I remember one return a couple years ago, from a prison. The book I had shipped a few weeks earlier arrived in my mail. But needless to say, I was alarmed to be getting a package from a correctional facility. I opened it up and took out a book I'd recently shipped to that state, and a letter was included. I don't have the letter anymore. But it stated that the individual who had ordered it was not allowed books in his cell.
I researched the order, and I still couldn't determine that I'd shipped this book to a prison. It seemed like a perfectly ordinary mailing address to me.
I was puzzled: how do inmates order books? Or did someone order this book for them?
I refunded the order. But never heard a peep from any customer.
I don't remember what reason I gave Amazon for the refund because it didn't fit neatly in any of the usual reasons.
But that book went back into inventory and was sold not long afterwards. I wish I could remember the topic. I hope it wasn't on lock picking or building weapons (I did pick up a collection of 'Build your own silencer' books at one time; I disposed of them after this incident, just to stay on the safe side of the law).
In another book return incident that happened about 2 years ago, I shipped a carefully-wrapped college textbook by USPS Media Mail. Within a weeks or so the person who ordered the book sent me a return request, noting they needed a refund because they no longer needed the book (always brings a grumble out of me early in the morning!). I replied that I'd refund once they sent the book back via USPS Media Mail, as this is the cheapest way to ship books.
Well, nobody was listening.
Or else they wanted their refund back pronto.
I received this book back in a flimsy shoebox via Priority Mail. Here is what it looked like:
Surprisingly, even though the packaging looked like it had been in a train wreck, the book inside arrived in fairly decent condition in spite of the fact that it had not been wrapped to prevent scuffing or mangling. There was no protective covering. There was no bubble wrap or packing pillows to protect the book. It was simply tossed in the shoebox with the return authorization and dropped off at their local Post Office.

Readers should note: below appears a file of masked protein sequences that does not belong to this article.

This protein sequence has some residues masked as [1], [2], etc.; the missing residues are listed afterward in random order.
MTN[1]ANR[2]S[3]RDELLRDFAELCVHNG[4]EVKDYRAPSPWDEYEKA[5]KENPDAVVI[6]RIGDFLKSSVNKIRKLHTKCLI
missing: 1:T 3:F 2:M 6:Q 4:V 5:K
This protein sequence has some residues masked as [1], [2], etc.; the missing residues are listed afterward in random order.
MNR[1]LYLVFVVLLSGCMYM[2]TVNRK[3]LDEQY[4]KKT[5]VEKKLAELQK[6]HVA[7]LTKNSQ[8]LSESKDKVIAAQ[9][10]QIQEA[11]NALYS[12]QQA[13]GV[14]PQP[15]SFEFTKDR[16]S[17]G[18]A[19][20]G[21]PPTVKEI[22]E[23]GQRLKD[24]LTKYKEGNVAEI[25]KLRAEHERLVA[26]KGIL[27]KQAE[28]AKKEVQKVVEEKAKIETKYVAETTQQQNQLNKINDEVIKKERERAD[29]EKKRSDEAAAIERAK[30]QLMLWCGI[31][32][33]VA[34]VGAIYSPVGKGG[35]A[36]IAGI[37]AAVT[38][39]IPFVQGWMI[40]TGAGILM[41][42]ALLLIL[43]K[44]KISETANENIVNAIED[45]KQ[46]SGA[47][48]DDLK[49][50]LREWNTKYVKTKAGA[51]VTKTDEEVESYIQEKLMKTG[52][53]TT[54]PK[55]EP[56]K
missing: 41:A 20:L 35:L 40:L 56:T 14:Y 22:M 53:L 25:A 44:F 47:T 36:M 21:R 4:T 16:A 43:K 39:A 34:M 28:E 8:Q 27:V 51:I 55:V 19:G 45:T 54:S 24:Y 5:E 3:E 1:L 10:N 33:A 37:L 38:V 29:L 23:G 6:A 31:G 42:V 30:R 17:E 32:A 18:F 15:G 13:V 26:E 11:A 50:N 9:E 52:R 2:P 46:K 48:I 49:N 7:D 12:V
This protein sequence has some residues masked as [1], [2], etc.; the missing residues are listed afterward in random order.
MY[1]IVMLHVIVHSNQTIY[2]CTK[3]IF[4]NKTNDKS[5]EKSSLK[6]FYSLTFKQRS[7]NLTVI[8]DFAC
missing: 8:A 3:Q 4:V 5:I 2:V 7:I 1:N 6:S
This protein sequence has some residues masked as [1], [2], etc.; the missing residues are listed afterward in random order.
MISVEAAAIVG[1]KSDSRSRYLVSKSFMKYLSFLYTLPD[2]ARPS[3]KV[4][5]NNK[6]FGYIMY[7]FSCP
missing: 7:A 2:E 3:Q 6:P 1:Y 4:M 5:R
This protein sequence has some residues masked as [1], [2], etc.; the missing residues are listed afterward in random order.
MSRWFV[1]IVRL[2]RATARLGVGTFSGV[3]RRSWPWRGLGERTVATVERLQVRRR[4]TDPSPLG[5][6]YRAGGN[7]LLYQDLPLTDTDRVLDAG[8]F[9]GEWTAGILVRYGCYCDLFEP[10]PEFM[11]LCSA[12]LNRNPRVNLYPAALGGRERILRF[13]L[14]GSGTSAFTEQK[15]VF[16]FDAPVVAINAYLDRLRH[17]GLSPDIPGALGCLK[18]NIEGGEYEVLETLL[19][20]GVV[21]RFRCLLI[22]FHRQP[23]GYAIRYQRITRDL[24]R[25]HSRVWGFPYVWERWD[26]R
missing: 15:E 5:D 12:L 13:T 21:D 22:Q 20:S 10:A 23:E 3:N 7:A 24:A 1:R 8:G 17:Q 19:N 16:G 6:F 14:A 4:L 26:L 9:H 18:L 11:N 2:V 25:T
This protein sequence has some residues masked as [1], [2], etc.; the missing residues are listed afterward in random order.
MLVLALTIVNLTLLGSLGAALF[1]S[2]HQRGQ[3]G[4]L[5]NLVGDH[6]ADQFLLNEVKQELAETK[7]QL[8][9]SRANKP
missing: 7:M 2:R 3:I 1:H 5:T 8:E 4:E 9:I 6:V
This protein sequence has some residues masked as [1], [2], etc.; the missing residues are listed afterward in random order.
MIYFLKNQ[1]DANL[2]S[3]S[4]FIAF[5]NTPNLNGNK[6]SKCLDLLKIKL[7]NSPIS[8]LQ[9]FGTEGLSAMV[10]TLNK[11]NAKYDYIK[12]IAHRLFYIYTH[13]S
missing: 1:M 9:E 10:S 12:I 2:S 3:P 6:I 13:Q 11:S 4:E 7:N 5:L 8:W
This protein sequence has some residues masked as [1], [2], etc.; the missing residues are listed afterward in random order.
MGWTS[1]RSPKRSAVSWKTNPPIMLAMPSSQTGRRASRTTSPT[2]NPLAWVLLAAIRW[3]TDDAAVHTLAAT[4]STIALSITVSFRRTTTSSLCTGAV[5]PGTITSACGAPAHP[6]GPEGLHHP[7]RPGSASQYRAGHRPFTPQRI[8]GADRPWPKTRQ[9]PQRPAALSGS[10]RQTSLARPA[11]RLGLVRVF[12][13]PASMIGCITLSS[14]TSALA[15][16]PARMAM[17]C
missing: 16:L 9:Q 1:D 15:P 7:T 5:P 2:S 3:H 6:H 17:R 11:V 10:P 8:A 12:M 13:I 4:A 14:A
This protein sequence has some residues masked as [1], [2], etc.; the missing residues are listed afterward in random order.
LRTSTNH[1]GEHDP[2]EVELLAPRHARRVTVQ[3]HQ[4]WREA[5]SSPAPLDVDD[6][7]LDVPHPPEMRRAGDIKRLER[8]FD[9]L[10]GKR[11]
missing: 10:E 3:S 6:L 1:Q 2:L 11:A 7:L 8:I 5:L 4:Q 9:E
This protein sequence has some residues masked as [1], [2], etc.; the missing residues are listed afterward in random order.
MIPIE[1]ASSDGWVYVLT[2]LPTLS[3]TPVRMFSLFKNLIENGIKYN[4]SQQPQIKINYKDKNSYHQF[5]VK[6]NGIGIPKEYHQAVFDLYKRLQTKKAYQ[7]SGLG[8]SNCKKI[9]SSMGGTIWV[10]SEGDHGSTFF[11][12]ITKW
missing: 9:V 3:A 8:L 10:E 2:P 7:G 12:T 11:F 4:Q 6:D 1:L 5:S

Yes, the refund went out. But the amount of the refund they received was actually less than the $9.00 they paid for Priority Shipping, so they would have been money ahead to simply keep the book, maybe give it to a fellow student. The cost for Media Mail through the US Postal Service is less than half that.
I braced myself for a blistering response from the customer. I fully expected to have to fight negative feedback.
But none ever came.
I guess they never realized that they'd overpaid for the book by choosing the wrong shipping method. Perhaps they were in a hurry to get to class. Maybe it was Mom & Dad's credit card that was paying for the shipping so they didn't care. Whatever the case, it made me change the way I respond to requests for refunds. I made it clear that the buyer needed to ensure they chose Media Mail for returns or they were liable for the higher costs themselves.
I've never had a similar problem since then.
So two refunds stories. A part of life of your business. People got in a hurry and ordered the wrong book. Or they changed their mind. Or their jailer intercepted their order before they got it. Whatever the reason: Don't stress out if a customer asks for a refund. From my experience they are few and far between, and it is better to refund and move on than to get in a spat with your customer.
I heard this state years ago, and I stuck with me ever since: "The customer isn't always right.... but the customer is always King."